# Understanding Cryptography by Christof Paar and Jan Pelzl - Chapter 1 Solutions - Ex1.9

- 1 min

## Exercise 1.9

Compute $x$ as far as possible without a calculator. Where appropriate, make use of a smart decomposition of the exponent as shown in the example in Sect. 1.4.1:

1. x = 32 mod 13
2. x = 72 mod 13
3. x = 310 mod 13
4. x = 7100 mod 13
5. 7x = 11, mod 13

The last problem is called a discrete logarithm and points to a hard problem which we discuss in Chap. 8. The security of many public-key schemes is based on the hardness of solving the discrete logarithm for large numbers, e.g., with more than 1000 bits.

### Solution

This solution is verified as correct by the official Solutions for Odd-Numbered Questions manual.

These can be performed by performing a smaller exponentiation and reducing:

1.

$3^2\,\mathrm{mod}\,13 \equiv 9\,\mathrm{mod}\,13$

2.

$7^2\,\mathrm{mod}\,13 \equiv 49\,\mathrm{mod}\,13 \equiv 10\,\mathrm{mod}\,13$

3.

$3^{10}\,\mathrm{mod}\,13 \equiv 9^5\,\mathrm{mod}\,13 \equiv 81^2 \times 9\,\mathrm{mod}\,13 \\ \equiv\,3^2 \times 9\,\mathrm{mod}\,13\equiv81\,\mathrm{mod}\,13\equiv3\,\mathrm{mod}\,13$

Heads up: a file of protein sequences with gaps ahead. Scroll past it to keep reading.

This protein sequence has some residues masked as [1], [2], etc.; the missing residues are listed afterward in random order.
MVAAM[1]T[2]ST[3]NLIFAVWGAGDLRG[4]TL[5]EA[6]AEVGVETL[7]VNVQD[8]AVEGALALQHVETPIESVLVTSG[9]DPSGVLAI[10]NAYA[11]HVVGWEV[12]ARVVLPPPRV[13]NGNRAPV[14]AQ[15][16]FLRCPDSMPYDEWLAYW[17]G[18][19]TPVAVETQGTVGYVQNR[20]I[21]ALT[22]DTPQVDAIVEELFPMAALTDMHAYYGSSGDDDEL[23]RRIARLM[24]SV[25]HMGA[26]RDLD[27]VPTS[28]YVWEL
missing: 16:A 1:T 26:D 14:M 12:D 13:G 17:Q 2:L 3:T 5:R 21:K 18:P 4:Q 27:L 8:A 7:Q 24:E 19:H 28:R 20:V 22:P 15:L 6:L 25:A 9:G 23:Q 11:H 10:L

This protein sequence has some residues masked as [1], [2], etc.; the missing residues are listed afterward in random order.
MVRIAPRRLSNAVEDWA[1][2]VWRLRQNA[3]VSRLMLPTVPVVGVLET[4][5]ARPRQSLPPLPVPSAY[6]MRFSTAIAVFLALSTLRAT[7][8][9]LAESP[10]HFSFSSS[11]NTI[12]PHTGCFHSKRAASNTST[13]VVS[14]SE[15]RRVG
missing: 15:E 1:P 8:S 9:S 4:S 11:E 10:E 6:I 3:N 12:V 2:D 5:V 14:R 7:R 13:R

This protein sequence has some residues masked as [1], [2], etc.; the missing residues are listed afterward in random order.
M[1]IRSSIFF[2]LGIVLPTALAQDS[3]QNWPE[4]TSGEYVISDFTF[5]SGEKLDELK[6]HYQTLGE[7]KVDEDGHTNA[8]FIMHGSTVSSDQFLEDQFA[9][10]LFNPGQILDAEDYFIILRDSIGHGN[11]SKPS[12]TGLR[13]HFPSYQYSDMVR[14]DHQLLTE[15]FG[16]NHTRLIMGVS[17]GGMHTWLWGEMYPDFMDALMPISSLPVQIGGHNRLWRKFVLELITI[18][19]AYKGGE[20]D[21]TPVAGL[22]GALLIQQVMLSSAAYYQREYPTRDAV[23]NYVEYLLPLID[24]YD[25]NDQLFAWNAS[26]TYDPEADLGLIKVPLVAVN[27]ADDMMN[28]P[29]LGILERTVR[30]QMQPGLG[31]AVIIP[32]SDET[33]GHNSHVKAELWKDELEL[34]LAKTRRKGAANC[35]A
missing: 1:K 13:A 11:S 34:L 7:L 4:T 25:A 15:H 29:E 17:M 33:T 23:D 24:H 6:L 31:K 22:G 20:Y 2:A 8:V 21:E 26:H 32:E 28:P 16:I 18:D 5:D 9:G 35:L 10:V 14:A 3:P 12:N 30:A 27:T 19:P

4.

$7^{100}\,\mathrm{mod}\,13$ $\equiv {7^2}^{50}\,\mathrm{mod}\,13$ $\equiv 49^{50}\,\mathrm{mod}\,13$ $\equiv 10^{50}\,\mathrm{mod}\,13$ $\equiv {10^2}^{25}\,\mathrm{mod}\,13$ $\equiv 100^{25}\,\mathrm{mod}\,13$ $\equiv 9^{25}\,\mathrm{mod}\,13$ $\equiv {9^2}^{12} \times 9\,\mathrm{mod}\,13$ $\equiv 81^{12} \times 9\,\mathrm{mod}\,13$ $\equiv 3^{12} \times 9\,\mathrm{mod}\,13$ $\equiv {3^3}^{4} \times 9\,\mathrm{mod}\,13$ $\equiv 27^{4} \times 9\,\mathrm{mod}\,13$ $\equiv 1^{4} \times 9\,\mathrm{mod}\,13$ $\equiv 9\,\mathrm{mod}\,13$

5. Through trial and error, we can discover the value of $x$:

$7^5\,\mathrm{mod}\,13 \equiv 11\,\mathrm{mod}\,13$